I know. You’re disappointed with us. We’ve dropped the ball. Please don’t hate us. We promise to be more dedicated, diligent bloggers. To be fair, we have been a little busy lately, what with our driving through 12 states in the span of four days. So, I’m sure you are all just quivering with excitement, wanting to hear about our glorious cross country adventure.
Let me just start by saying that, much like the way we approach life in general, this trip was all about style. And by that I mean, I have literally never looked worse in my life, and I have never been so repeatedly offended by Sarah’s choices in clothing. As she explained to me on day two, when she emerged wearing mismatched track shorts and a tie-dye shirt with a hand-made deep v that continued to get deeper by the hour, “When I had a job, I had to look nice. And usually when I go out, it’s important to me to look nice. So I’m really taking advantage of this opportunity to let myself go.”
Things really got interesting appearance-wise in Texas, when Sarah’s hair decided that it too was ready to let itself go, and she turned into a scary-accurate Constantine Maroulis doppleganger.
Remarkably, even despite our complete disregard to personal appearance, we remained friends throughout the journey. Of course, as with any lengthy adventure, there must be an element of danger. For us, this occurred on night three. We were making excellent time, and somewhere in Ohio we made the realization that we were only 9 hours away from our ultimate destination. Given the days we had been having, 9 hours was like pocket change. Spurred on by a caffeine high and the un-ending support of our co-pilots, we decided to drive past our original stopping point, and get a jump start on the final day of driving.
After briefly entertaining the thought of driving through the night and arriving in Brooklyn at approximately 6 a.m., we settled on going an additional two hours, putting us roughly 5 hours from our apartment, as opposed to the originally planned 7. Our route took us through Pennsylvania, and from my map, it appeared as though we would be passing through several cities, so we figured we would wait until we got close enough, and then start calling for hotels when we were a little closer.
What my non-topographical map failed to mention was that we would be driving through the Appalachians. At about 1am. In the rain. And with an apocalyptic amount of mist in the air. Now, we had already gotten through a torrential downpour in New Mexico, so the conditions weren’t really the problem. What was a problem was the unwavering insistence from Sarah (Editor’s note: the genesis of this joke was having the plot of “Deliverance” retold to me many times in high school by a traumatized Kristie) that there were literally millions of crazed inbreds hiding just out of our view. I quickly jumped onboard with this hypothesis, and we spent the next three hours surmising about what was happening around us. Here’s what we came up with:d
Sarah: The inbreds are dressed in repurposed burlap sacks like The Others in “Lost,” and they stand still as statues just inside the tree line along the highway. Once you pass them, though, they will immediately start sprinting after your car. We decided that upon catching up to us, one of the following would occur: they’d either open the back of the truck, throw out all of our possessions, and 50 of them would crowd into the now-vacant storage space waiting to greet us upon our arrival in Brooklyn, OR they would attach bungee cords to the bumper that they’d allow to stretch all the way into the New York border, before retracting them sharply and dragging us back to the mountains to live with them forever.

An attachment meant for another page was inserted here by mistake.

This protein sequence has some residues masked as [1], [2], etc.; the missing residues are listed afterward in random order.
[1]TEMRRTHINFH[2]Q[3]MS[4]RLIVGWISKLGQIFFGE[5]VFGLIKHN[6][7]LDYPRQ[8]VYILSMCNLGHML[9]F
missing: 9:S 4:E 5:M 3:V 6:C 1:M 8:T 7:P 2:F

We were highly amused until it occurred to us that they could probably hear everything we were saying. Filled with terror, we imagined what they’d do to our truck as we slumbered peacefully in a Motel 6 — we figured we’d wake up, go outside and find it either in a tree or buried 50 feet underground. Or TP’d, if they were feeling lazy. If they got really angry before we reached the hotel, we were certain they’d chew through a bridge as we passed beneath it, crushing and killing us instantly.
We turned on the radio so it would be difficult to overhear us. But even that offered little solace, as the two of us ended up staging an impromptu Monster Boys’ Chorus (as we imagined it) concert. We have no way of knowing if this group actually exists, but we’re pretty confident that it does.
Carly: Here’s the thing. The inbreds might not be the most cultured group of people in the world, but if there’s one thing they are SERIOUS about, it’s the Boys’ Chorus. There is only one dialect coach in the depths of the woods, and his sole job is to coach the boys on their enunciation. Unfortunately, the dialect coach is, himself, an inbred. And as such has an extremely limited understanding of the English language, and an even more limited catalogue of early 00’s pop music.
As a result, the Boys’ Chorus don’t so much sing as yell tunelessly, but you can bet you will hear every syllable in each word. Also, the dialect coach bases his teachings on his limited DVD collection, which include Victorian romances, and Jeff Dunham stand up. This, of course, means the Boys Shout their songs in a strange hybrid of british and southern accents.
So, while their rendition of Uncle Kracker’s “Follow Me” may not be very good, they are the only Boys Chorus in town, and as such, are quite famous.
Thankfully, and shockingly, we managed to make it to Brooklyn without incident. But there is one box labeled “Christmas Decorations” that has yet to be opened, and until I see that there are, in fact, ornaments and not multiple inbreds in there, I’m keeping my guard up.